Design and testing of a virtual environment to train stroke patients with unilateral spatial neglect to cross a street safely

Patrice L.Tamar Weiss, Yuval Naveh, Noomi Katz

Research output: Contribution to journalArticlepeer-review


Virtual reality (VR) entails the use of advanced technologies, including computers and various multimedia peripherals, to produce a simulated (that is, virtual) environment that users perceive as comparable to real world objects and events. In recent years, virtual reality technologies have begun to be used as an assessment and treatment tool in occupational therapy, in part because of the ability to create environments that provide patients with opportunities to engage in meaningful, purposeful tasks that are related to real-life interests and activities. The objective of this study was to determine the suitability and feasibility of using a PC-based, non-immersive, VR system (that is, a system in which the user has a reduced sense of actual presence in and control over the simulated environment) for training individuals with unilateral spatial neglect to cross streets in a safe and vigilant manner. A virtual environment, consisting of a typical city street, was programmed using Superscape's™ 3D-Webmaster, a 3D web-authoring tool. Twelve subjects, aged 55 to 75 years, participated in the initial feasibility study and, to date, a further eight subjects have participated in the intervention study. Six of the initial subjects and all eight of the intervention subjects had sustained a right hemispheric stroke at least 6 weeks prior to the study. The remaining subjects were healthy age-matched adults who were independently mobile and had no difficulty in crossing streets. The results show that this virtual environment was suitable in both its cognitive and motor demands for the targeted population and indicate that the virtual reality training is likely to prove beneficial to people who have difficulty with crossing streets. The generalizability of these results, and recommendations regarding the use of virtual reality as an occupational therapy intervention, must be substantiated by further studies using a range of VR platforms with people with different cognitive and motor disabilities.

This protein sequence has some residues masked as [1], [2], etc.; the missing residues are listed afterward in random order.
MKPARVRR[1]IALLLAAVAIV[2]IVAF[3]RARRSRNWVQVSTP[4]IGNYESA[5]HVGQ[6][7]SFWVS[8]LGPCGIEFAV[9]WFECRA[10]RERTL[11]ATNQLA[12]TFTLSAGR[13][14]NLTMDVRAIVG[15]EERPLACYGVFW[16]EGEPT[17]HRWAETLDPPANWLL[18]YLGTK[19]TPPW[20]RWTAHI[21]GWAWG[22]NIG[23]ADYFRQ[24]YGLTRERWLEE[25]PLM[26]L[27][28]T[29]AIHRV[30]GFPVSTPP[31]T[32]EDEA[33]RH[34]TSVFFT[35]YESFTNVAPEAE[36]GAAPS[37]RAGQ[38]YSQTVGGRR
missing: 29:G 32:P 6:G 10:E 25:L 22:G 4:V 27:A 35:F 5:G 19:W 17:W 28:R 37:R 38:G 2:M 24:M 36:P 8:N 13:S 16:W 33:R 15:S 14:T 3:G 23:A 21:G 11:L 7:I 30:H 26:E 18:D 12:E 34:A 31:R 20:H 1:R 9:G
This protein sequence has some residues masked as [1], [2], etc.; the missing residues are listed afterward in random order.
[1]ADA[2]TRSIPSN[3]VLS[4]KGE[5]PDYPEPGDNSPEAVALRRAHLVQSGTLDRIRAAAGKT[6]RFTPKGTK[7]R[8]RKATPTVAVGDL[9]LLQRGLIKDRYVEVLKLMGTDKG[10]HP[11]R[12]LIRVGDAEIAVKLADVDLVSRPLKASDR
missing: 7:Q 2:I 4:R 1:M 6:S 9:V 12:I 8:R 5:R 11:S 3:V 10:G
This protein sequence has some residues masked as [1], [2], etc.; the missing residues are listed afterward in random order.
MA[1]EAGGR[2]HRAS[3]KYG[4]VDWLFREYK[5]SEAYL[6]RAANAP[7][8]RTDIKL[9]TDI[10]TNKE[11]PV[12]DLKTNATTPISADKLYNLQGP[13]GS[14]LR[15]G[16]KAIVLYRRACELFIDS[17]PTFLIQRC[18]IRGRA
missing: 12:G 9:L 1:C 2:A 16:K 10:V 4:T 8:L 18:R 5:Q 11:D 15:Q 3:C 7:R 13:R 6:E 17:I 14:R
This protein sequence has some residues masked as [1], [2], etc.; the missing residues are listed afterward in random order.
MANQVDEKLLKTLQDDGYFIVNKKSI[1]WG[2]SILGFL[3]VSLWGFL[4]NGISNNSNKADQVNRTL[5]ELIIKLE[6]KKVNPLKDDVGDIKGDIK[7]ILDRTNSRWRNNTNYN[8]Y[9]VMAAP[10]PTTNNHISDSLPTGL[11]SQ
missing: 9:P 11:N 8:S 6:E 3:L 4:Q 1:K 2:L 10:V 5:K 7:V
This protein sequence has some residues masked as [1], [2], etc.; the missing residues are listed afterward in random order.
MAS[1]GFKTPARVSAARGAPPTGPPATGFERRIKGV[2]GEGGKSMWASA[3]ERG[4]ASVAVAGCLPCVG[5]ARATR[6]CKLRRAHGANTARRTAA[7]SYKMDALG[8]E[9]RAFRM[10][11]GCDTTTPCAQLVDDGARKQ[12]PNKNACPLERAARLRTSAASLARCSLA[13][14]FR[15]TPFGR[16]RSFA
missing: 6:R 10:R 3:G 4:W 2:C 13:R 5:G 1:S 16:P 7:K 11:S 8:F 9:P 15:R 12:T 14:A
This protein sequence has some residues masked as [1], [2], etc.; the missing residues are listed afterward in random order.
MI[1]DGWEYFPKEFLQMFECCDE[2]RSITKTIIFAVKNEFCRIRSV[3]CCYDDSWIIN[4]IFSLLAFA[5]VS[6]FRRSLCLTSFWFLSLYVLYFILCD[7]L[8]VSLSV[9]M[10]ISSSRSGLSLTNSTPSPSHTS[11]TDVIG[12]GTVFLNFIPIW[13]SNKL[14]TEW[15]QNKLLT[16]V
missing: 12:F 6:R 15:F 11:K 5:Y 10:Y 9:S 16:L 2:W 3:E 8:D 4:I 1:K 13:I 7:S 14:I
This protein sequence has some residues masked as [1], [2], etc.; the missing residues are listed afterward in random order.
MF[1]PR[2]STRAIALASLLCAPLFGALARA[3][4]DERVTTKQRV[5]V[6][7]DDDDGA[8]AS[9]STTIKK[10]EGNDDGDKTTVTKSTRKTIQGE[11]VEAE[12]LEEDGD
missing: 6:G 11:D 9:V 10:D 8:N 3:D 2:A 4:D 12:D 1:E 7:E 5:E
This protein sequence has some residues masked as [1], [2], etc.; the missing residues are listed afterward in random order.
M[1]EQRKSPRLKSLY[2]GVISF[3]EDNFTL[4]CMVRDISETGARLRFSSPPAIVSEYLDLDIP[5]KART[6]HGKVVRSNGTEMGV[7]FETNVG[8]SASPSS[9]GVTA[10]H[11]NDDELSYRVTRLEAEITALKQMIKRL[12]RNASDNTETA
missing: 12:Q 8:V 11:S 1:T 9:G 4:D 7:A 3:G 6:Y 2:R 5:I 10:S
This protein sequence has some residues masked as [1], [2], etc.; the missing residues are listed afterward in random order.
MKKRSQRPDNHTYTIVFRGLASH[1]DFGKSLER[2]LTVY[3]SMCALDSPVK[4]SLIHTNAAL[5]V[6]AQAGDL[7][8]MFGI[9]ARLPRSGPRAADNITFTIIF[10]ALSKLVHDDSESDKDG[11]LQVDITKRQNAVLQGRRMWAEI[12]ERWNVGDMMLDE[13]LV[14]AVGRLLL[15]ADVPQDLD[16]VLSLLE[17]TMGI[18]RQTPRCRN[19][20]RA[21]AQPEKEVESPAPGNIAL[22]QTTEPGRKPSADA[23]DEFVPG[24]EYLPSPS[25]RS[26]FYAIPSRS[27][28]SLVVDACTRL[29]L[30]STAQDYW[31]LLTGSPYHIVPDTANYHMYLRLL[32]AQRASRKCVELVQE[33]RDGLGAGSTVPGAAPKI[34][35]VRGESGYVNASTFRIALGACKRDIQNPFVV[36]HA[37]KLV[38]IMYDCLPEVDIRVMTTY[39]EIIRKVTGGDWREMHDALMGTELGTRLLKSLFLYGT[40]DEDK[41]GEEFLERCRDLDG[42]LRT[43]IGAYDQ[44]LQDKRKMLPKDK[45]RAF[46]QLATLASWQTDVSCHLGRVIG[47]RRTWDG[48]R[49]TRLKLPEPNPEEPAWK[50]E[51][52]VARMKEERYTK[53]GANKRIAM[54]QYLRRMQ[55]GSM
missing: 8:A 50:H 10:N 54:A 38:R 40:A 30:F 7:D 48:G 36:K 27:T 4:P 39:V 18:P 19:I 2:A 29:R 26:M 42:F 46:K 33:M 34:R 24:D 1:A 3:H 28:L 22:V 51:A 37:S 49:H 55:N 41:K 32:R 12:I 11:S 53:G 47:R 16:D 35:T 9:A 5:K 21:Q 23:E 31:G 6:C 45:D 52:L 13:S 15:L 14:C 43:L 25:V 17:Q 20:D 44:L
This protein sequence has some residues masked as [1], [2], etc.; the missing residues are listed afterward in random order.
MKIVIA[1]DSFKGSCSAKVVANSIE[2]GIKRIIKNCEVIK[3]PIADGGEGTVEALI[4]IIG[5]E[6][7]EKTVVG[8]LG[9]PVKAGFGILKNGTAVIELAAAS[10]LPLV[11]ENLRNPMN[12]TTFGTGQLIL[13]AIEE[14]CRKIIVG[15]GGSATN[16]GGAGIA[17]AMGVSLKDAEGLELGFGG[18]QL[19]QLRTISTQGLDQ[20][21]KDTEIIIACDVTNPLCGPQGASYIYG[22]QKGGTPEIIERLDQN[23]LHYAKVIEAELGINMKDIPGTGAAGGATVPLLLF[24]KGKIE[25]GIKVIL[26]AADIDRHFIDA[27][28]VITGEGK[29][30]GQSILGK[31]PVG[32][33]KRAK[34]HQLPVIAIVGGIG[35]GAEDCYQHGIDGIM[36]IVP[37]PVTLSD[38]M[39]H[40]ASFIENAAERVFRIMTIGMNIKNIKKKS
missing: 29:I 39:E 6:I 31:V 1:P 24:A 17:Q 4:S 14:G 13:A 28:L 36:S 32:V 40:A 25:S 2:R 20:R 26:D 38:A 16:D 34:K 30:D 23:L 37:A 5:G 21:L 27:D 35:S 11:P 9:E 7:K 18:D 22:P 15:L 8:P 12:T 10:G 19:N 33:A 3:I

Original languageEnglish
Pages (from-to)39-55
Number of pages17
JournalOccupational Therapy International
Issue number1
StatePublished - 2003


  • Stroke rehabilitation
  • Unilateral spatial neglect
  • Virtual reality

ASJC Scopus subject areas

  • Occupational Therapy


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